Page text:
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Proceedings Paper

Hypothetico-deductive diagnoses
Author(s): Pierre Marquis
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Paper Abstract

A diagnostic is inference to the state of a system from its observed and its expected behaviors. When no complete description is available--and this is not out of the ordinary in real-world applications--diagnosing a system cannot be done in a pure deductive way. To be more specific, deduction allows us to derive only partial diagnoses that must be completed to get closer to the actual one. Subsequently, searching for better diagnoses requires hypothetical reasoning, where the assumptions to be generated aim at reflecting the diagnostician beliefs. In the frame of hypothetico-deductive diagnostic, several approaches have been pointed out so far. The consistency-based method is the simplest one. It sanctions the lack of evidence that a component of a system fails by jumping to the conclusion that this component behaves correctly. In contrast to the consistency-based approach, the circumscription-based and the deductive/abductive methods take into account how components behave to complete what is deductively generated. This paper is devoted to a comparison of the consistency-based, the circumscription-based, and the deductive/abductive approaches to diagnostic. Its expected purpose is to provide a deeper understanding of both techniques. It is organized as follows: problem formulation and terminology are introduced in Section 2; Section 3 proposes a brief overview of the consistency-based, the circumscription-based, and the deductive/abductive methods; Section 4 details and compares the preference criteria each approach supports; Section 5 illustrates this comparison on a simple example; and Section 6 concludes this paper.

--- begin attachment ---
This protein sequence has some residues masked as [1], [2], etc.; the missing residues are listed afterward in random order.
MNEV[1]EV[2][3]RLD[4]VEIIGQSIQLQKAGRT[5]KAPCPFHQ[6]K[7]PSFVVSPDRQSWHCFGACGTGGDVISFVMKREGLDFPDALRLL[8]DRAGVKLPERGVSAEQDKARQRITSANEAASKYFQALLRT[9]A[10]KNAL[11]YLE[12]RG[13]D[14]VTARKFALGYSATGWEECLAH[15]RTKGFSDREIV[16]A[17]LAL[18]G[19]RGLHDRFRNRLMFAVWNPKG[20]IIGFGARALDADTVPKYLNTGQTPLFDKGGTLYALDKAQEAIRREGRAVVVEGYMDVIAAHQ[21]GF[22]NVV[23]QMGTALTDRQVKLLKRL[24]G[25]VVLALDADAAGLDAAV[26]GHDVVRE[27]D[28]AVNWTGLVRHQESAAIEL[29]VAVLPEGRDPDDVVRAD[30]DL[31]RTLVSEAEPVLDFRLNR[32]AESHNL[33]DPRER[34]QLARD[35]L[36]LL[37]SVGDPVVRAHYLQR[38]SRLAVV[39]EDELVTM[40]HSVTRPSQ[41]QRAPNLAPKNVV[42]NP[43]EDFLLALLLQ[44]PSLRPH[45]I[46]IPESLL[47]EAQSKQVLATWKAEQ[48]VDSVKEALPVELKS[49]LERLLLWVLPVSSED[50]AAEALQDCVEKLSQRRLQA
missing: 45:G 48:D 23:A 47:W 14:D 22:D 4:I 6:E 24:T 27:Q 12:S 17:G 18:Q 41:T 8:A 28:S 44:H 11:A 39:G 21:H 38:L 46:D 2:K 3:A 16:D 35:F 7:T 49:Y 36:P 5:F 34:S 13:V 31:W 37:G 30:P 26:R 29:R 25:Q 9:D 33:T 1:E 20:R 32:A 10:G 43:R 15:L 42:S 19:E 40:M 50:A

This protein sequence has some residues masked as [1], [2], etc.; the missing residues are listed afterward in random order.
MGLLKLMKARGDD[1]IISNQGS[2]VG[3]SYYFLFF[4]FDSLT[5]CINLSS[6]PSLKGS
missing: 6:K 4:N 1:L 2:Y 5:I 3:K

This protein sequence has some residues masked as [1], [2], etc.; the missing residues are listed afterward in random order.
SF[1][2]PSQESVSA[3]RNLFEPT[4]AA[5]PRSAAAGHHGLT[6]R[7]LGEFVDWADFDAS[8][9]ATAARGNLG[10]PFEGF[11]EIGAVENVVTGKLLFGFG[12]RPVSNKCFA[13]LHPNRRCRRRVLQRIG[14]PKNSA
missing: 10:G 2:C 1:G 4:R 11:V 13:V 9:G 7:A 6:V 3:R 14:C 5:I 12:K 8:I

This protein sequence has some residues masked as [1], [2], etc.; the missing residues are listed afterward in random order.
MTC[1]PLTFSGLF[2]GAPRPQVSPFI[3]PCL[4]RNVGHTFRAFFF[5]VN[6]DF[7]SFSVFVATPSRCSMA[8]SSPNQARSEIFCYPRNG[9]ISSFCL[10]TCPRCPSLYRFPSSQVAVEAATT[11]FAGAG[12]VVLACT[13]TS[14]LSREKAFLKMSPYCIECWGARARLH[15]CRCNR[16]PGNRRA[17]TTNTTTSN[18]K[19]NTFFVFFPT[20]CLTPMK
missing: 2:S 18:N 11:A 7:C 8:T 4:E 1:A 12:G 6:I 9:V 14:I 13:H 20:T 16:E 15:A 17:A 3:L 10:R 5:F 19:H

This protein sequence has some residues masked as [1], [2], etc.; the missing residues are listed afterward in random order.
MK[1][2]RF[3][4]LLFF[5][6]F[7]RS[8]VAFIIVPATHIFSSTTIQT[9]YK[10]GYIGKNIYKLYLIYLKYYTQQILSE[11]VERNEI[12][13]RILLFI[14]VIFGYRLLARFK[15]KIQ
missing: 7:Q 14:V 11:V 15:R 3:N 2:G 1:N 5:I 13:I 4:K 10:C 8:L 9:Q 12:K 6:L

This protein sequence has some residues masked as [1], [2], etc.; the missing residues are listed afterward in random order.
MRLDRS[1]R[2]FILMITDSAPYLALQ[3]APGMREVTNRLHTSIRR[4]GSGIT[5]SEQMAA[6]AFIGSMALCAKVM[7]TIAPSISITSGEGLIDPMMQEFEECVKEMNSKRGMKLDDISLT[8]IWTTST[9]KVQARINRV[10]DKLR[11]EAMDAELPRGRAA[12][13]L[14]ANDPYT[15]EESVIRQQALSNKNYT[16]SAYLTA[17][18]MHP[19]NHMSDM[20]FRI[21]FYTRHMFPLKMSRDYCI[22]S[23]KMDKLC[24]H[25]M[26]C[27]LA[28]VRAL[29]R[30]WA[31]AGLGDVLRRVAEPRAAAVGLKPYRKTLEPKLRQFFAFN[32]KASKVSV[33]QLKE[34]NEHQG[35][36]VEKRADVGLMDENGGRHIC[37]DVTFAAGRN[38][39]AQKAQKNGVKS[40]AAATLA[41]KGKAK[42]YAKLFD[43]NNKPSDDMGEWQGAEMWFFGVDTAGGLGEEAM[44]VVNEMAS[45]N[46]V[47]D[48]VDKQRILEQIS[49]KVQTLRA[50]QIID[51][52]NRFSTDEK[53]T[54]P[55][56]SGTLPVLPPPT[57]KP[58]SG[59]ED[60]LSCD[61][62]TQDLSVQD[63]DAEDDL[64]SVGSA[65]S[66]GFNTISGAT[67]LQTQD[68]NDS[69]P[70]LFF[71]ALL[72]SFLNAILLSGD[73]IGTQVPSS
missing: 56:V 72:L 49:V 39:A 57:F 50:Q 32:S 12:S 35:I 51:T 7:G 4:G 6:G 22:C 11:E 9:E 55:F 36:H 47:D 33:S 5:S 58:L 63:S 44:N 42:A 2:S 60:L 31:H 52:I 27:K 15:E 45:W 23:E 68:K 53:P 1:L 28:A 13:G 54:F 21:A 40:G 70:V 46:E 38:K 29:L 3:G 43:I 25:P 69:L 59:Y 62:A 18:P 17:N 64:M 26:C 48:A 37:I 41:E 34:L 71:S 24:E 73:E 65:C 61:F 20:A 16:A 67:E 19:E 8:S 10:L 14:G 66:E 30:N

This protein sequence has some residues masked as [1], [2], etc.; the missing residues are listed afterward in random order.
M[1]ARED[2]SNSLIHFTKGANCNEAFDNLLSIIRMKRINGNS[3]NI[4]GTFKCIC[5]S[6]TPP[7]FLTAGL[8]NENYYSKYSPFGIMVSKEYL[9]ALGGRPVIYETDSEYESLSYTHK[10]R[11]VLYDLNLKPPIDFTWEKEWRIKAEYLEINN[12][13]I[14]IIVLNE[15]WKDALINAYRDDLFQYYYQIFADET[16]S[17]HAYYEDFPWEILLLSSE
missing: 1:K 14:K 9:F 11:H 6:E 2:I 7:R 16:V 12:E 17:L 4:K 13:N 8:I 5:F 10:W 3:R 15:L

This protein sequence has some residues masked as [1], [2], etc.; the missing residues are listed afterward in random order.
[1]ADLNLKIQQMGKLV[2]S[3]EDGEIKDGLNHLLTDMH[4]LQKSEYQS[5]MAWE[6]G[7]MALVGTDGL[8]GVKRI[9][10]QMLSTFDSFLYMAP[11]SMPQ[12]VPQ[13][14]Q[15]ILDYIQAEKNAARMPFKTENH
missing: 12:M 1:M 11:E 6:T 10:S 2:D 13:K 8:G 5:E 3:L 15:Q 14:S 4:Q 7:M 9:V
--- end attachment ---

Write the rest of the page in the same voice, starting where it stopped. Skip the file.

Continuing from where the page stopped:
Paper Details

Date Published: 1 March 1992
PDF: 11 pages
Proc. SPIE 1707, Applications of Artificial Intelligence X: Knowledge-Based Systems, (1 March 1992); doi: 10.1117/12.56875
Show Author Affiliations
Pierre Marquis, CRIN-CNRS and INRIA/Lorraine (France)

Published in SPIE Proceedings Vol. 1707:
Applications of Artificial Intelligence X: Knowledge-Based Systems
Gautam Biswas, Editor(s)

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